• In his letter from 1982, Peter gently chided me for the `unmemorable' proof rules in my 1980 book on VDM but clearly agreed with my emphasis on relational post conditions (this was certainly not the general approach in the 1980s) and felt it worth cleaning up the notation. This led to a complete rewrite of the book on the program development aspects of VDM: the book published in 1986 and its second edition in 1990 use Peter's form of the rules. Incidentally, Peter's note is the origin of the backhook used for the pre state in VDM post conditions.
    • The `Aczel traces' introduced in his On an inference rule for parallel composition had an even wider impact and are used in many discussions of interleaved concurrency for shared variable programs.
  • Martin Richards has kindly given me permission to make the CPL papers available on-line.
  • Robert Milne has kindly given me permission to make a scan of Joe Stoy's copy of the Adams Essay available on-line. (after Strachey's death, Milne rewrote this as the Chapman and Hall book Theory of Programming Language Semantics
  • I happen to have an original (mimeographed?) copy of Bob Floyd's Assigning Meaning to Programs and have added a scanned copy because it shows the date of May 1966 which is the year before the normal citation (presumably the figure on page 3 is in Bob's own handwriting).
  • At least until Peter Mosses puts them on his own web site, the Reference manual for his SIS system and a collection of Worked and tested examples for his (Oxford) 1979 SIS system are here.

Related references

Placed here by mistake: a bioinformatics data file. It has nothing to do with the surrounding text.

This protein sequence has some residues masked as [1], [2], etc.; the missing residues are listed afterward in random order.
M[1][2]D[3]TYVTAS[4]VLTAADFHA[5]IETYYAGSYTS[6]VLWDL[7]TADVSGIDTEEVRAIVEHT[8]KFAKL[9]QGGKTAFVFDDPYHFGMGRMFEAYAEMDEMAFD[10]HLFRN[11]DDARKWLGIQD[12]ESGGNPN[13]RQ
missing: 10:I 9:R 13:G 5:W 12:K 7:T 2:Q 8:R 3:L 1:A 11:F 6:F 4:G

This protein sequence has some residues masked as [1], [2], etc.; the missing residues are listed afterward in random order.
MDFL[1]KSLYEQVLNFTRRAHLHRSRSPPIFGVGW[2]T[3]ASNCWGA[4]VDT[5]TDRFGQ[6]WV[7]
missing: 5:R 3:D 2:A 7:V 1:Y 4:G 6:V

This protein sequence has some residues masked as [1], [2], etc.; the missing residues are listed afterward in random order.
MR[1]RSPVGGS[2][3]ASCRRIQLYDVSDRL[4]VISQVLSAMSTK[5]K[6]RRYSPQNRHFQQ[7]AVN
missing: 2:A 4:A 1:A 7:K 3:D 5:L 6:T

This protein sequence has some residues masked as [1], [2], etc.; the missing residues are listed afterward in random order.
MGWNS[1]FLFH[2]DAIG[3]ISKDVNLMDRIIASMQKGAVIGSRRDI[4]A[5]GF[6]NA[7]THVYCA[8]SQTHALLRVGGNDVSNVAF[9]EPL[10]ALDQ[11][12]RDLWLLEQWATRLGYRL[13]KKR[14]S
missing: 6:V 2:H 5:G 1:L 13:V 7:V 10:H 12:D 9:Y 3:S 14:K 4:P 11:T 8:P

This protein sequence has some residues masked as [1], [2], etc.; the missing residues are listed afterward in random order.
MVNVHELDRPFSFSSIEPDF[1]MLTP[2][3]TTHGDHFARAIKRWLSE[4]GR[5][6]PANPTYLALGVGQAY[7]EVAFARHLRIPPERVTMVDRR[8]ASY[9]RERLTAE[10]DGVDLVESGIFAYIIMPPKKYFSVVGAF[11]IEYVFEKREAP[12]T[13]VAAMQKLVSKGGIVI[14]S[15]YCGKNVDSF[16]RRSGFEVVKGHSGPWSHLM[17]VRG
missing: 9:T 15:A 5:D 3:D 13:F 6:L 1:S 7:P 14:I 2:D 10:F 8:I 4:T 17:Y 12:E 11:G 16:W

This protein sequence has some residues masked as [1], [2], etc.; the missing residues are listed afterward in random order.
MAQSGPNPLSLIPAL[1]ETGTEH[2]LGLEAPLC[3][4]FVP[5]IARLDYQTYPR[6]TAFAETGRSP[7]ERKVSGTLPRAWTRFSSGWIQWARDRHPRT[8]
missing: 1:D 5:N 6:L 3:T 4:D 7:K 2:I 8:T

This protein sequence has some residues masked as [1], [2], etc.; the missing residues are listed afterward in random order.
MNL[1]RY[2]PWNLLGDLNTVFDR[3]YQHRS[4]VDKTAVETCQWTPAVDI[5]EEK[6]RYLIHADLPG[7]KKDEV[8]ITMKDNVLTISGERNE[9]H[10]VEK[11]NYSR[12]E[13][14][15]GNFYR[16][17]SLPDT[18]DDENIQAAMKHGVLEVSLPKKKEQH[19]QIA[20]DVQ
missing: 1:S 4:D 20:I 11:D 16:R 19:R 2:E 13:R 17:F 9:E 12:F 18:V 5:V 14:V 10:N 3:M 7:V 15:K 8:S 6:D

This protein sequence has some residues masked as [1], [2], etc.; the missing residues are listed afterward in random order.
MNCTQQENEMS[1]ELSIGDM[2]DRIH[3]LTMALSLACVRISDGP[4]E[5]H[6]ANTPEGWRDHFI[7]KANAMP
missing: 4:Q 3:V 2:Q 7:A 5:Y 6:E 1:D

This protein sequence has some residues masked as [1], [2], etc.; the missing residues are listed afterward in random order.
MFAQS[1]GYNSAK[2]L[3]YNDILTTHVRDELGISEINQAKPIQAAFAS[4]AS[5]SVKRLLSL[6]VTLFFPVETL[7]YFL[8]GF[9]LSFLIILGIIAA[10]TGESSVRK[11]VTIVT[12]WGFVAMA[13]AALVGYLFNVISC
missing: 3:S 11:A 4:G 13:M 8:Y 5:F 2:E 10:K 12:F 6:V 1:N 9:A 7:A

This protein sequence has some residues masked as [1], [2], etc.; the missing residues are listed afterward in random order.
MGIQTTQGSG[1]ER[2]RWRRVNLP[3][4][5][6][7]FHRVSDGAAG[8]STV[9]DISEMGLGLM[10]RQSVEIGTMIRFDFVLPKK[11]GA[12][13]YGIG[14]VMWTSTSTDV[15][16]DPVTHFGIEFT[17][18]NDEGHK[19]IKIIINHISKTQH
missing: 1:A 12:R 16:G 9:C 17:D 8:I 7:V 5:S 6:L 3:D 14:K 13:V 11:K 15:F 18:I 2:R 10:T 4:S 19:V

1. Derek Andrews and Wolfgang Henhapl. Pascal. In Dines Bj{\o}rner and Cliff B. Jones, editors, Formal Specification and Software Development, pages 175–252. Prentice Hall International.
      author = {Andrews, Derek and Henhapl, Wolfgang},
      crossref = {BjornerJones82},
      pages = {175--252},
      chapter = {6},
      title = {Pascal},
      url = {},
      local-url = {file://localhost/Users/ncbj/Documents/Precious/cbj-WWW-pages/cliff.jones/ftp-stuff/BjornerJones1982/Chapter-7.pdf}
  2. Dines Bjørner and Cliff B. Jones, editors. Formal Specification and Software Development. Prentice Hall International, 1982.
      editor = {Bj{\o}rner, Dines and Jones, Cliff B.},
      date-modified = {2007-09-21 07:09:59 +0100},
      isbn = {0-13-329003-4},
      length = {501 pages},
      publisher = {Prentice Hall International},
      title = {Formal Specification and Software Development},
      url = {},
      local-url = {file://localhost/Users/ncbj/Documents/Precious/cbj-WWW-pages/cliff.jones/ftp-stuff/BjornerJones1982/},
      year = {1982}
  3. D. Bjørner and O. N. Oest, editors. Towards a Formal Description of Ada, volume 98 of Lecture Notes in Computer Science. Berlin, 1980. Springer-Verlag. doi:10.1007/3-540-10283-3.
      address = {Berlin},
      date-modified = {2007-09-23 13:57:35 +0100},
      doi = {10.1007/3-540-10283-3},
      editor = {Bj{\o}rner, D. and Oest, O. N.},
      local-url = {file://localhost/Users/ncbj/Documents/CBJ-Library/LNCS-98/},
      publisher = {Springer-Verlag},
      series = {Lecture Notes in Computer Science},
      title = {Towards a Formal Description of Ada},
      url = {},
      volume = {98},
      year = {1980}

VDM for general program specification/design

See VDM.

Pointers to other sites

I'm keen to build a web of pointers to other interesting historical material; please e-mail me if you want me to add your URLs here.